Those last points have particular salience, however, in the Fourth Amendment context. It has long been a chestnut of Fourth Amendment law that what the public can legally search itself, the government can also search without a warrant. Thus, because anyone can fly a plane over your backyard means that the government can do so, too. Because the public cannot wiretap a phone booth, the government similarly cannot. The exception, of course, is where “the Government uses a device that is not in general public use.” Thus, while it may be legally permissible to use advanced thermo-imaging technology to spy on your neighbor’s house, because such a device is not in “public use,” the government must first obtain a warrant to use it.
Together, these concerns have broad implications for DNA privacy and the Fourth Amendment. Currently, there are several “hot button” cases exploring whether individuals convicted of no crime–but often arrested–can have their DNA samples taken from them without a warrant. Many of these cases turn on the notion that the warrantless collection of samples constitutes an unconstitutional “seizure.” But what if no collection was needed? What if the DNA profile of a close family member, perhaps already on file with the government, is a close match with that found at a crime scene? Or what if that family member’s DNA profile is, like the recent study in Science, simply available online? In other words, does warrantless, online genetic sleuthing violate the Fourth Amendment?
I think the legal answer is, No. No law prohibits me, or any other private citizen, from trying to identify you based on your relatives’ publicly available genetic sequences. (Laws like GINA and HIPAA may, in some circumstances, prohibit me from publicly disclosing that information, but nothing prevents me from engaging in the exercise for my own amusement.) So, in that sense, genetic sleuthing is something that the public can do. The public concern the recent study in Science raises is that it provides an exemplary model of how to do so. It’s a play by play account of how to go about unmasking hapless “anonymous” participants in genetic studies with their unwitting, overeager family members. The concern with the study, therefore, seems more about how easy it is for anyone to de-anonymize genetic information than the mere fact, as focused on by popular reporting, that some sophisticated researchers could do it.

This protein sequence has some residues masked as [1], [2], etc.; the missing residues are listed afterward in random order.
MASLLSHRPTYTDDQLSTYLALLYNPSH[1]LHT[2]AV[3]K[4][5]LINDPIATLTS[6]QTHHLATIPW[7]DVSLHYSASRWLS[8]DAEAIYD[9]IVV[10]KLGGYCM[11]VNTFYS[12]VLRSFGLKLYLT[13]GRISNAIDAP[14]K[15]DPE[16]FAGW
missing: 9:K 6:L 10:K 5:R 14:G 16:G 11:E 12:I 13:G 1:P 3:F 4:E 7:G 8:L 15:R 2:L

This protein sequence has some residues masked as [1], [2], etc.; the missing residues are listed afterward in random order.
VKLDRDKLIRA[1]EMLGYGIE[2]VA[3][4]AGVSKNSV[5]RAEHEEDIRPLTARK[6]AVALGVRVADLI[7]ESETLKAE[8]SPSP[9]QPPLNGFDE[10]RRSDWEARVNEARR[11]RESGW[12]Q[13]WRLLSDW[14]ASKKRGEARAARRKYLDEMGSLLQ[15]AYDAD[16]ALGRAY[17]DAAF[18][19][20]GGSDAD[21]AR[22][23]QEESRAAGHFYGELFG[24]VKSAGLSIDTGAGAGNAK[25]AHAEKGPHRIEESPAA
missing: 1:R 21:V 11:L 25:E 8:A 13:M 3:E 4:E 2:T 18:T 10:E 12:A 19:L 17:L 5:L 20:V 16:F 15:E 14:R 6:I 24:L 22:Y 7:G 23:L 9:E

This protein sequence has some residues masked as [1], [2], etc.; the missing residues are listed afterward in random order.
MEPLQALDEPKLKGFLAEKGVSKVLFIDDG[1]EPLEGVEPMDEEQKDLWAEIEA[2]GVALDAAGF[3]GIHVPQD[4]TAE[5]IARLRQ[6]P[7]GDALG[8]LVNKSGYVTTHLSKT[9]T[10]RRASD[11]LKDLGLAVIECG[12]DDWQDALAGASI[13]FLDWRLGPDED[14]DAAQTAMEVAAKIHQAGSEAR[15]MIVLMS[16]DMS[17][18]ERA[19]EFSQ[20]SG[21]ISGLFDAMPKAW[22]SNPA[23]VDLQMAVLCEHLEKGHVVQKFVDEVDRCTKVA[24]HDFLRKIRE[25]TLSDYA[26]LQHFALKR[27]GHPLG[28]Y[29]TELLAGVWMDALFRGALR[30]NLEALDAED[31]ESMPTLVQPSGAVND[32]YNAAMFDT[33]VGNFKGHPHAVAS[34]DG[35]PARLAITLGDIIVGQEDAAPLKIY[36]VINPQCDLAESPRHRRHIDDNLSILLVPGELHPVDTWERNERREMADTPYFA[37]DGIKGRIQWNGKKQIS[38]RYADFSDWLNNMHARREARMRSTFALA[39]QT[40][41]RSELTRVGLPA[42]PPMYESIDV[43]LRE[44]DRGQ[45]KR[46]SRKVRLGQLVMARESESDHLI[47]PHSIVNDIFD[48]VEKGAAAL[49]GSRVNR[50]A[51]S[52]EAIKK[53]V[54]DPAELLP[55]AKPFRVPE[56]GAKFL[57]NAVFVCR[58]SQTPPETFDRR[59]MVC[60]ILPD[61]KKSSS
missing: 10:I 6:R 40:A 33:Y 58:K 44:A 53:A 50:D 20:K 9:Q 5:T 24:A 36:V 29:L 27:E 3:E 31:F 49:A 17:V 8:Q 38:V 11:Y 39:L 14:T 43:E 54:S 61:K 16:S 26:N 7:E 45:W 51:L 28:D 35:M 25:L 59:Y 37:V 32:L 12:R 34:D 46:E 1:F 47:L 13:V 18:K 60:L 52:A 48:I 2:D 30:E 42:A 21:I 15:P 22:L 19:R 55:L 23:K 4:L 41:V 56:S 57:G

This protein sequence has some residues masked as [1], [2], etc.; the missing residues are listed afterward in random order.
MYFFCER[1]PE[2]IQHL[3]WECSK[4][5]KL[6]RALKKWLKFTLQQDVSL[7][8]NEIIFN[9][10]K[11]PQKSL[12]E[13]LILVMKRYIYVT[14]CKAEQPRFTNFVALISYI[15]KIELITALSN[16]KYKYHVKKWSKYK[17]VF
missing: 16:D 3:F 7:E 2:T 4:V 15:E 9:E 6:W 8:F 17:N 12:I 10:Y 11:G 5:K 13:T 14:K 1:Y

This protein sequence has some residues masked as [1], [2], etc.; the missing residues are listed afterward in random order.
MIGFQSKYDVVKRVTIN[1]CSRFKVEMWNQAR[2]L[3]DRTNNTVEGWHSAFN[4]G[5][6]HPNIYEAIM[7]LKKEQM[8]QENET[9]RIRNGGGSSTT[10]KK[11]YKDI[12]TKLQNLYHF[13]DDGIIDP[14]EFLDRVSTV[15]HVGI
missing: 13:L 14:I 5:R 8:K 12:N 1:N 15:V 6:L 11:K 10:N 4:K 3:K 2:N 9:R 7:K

An even better Fourth Amendment question, however, is whether genetic sleuthing is a new technology, “not in general public use.” After all, it appears that, even though the data sets the authors used had been online for years, no one had tried their technique until recently. But their technique, as discussed above, was little more than creative internet searching. And that, I think, counsels in favor of answering the question in the negative. Internet sleuthing is unquestionably in “general public use.” Who, reading this post, cannot honestly confess to using the internet for information about someone’s looks, past employers, or relationships status? Genetic profiles seem, for better or for worse, a logical extension of that human desire to Google our acquaintances.
To put, perhaps, a finer point on all of this, several states, including California, have already begun the process of familial DNA searching to further law enforcement efforts. Whether this violates some unarticulated spirit, as opposed to letter, of the Fourth Amendment, time will tell. As Judge Kozinski famously remarked about today’s shrinking realm of privacy, “Welcome to the fish bowl.” In an age of widespread social sharing–from restaurant reviews to personal anecdotes about cancer–genetic stalking, by your friends or the police, is not far behind.
Jake Sherkow, CLB Fellow